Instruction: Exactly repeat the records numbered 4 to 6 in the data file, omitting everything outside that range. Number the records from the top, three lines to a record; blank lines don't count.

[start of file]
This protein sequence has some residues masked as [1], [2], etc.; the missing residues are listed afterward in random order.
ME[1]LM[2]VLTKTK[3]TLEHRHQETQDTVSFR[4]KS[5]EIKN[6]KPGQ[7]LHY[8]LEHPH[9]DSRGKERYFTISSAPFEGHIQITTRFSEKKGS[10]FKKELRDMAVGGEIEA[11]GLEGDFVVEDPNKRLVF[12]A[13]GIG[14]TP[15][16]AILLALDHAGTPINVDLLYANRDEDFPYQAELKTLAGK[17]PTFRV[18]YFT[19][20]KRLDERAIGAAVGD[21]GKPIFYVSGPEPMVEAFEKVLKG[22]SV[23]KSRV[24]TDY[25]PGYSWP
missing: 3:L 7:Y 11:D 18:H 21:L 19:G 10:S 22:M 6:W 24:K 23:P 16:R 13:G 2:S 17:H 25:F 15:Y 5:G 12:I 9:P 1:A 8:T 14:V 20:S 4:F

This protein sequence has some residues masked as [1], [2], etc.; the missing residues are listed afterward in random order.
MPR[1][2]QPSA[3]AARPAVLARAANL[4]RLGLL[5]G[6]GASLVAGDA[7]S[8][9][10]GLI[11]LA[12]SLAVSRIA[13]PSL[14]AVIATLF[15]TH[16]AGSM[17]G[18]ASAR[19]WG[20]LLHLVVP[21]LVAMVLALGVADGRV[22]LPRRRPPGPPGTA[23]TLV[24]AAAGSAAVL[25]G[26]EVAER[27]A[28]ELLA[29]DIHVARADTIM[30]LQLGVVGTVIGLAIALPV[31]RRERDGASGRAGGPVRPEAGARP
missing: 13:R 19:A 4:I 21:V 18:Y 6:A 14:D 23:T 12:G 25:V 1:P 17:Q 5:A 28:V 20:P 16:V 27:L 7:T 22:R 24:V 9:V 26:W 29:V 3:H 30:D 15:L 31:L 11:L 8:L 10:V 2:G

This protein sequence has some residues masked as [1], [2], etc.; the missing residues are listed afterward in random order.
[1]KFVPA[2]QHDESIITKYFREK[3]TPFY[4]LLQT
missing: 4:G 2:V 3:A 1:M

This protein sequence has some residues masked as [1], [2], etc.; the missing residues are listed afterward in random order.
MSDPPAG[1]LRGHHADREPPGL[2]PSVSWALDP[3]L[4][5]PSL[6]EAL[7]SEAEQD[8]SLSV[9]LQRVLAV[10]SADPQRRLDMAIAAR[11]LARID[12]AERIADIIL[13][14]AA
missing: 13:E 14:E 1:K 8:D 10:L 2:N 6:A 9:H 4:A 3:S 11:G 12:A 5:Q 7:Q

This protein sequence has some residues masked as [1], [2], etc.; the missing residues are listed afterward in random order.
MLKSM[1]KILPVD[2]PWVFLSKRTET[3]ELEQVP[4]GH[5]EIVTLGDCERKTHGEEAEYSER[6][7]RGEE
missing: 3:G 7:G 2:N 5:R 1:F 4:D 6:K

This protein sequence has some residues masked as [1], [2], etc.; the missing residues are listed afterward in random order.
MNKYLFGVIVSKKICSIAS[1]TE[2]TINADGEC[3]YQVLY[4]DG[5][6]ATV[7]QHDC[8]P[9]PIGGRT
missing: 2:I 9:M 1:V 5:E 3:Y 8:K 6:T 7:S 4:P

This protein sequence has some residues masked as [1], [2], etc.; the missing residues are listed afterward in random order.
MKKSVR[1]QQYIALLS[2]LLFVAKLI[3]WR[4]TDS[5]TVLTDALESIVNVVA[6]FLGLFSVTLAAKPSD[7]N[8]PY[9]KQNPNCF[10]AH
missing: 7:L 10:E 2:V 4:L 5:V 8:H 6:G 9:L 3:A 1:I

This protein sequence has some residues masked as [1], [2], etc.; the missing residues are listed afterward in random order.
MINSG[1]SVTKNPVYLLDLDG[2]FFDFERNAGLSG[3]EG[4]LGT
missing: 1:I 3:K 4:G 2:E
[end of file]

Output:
This protein sequence has some residues masked as [1], [2], etc.; the missing residues are listed afterward in random order.
MSDPPAG[1]LRGHHADREPPGL[2]PSVSWALDP[3]L[4][5]PSL[6]EAL[7]SEAEQD[8]SLSV[9]LQRVLAV[10]SADPQRRLDMAIAAR[11]LARID[12]AERIADIIL[13][14]AA
missing: 13:E 14:E 1:K 8:D 10:L 2:N 6:A 9:H 4:A 3:S 11:G 12:A 5:Q 7:Q

This protein sequence has some residues masked as [1], [2], etc.; the missing residues are listed afterward in random order.
MLKSM[1]KILPVD[2]PWVFLSKRTET[3]ELEQVP[4]GH[5]EIVTLGDCERKTHGEEAEYSER[6][7]RGEE
missing: 3:G 7:G 2:N 5:R 1:F 4:D 6:K

This protein sequence has some residues masked as [1], [2], etc.; the missing residues are listed afterward in random order.
MNKYLFGVIVSKKICSIAS[1]TE[2]TINADGEC[3]YQVLY[4]DG[5][6]ATV[7]QHDC[8]P[9]PIGGRT
missing: 2:I 9:M 1:V 5:E 3:Y 8:K 6:T 7:S 4:P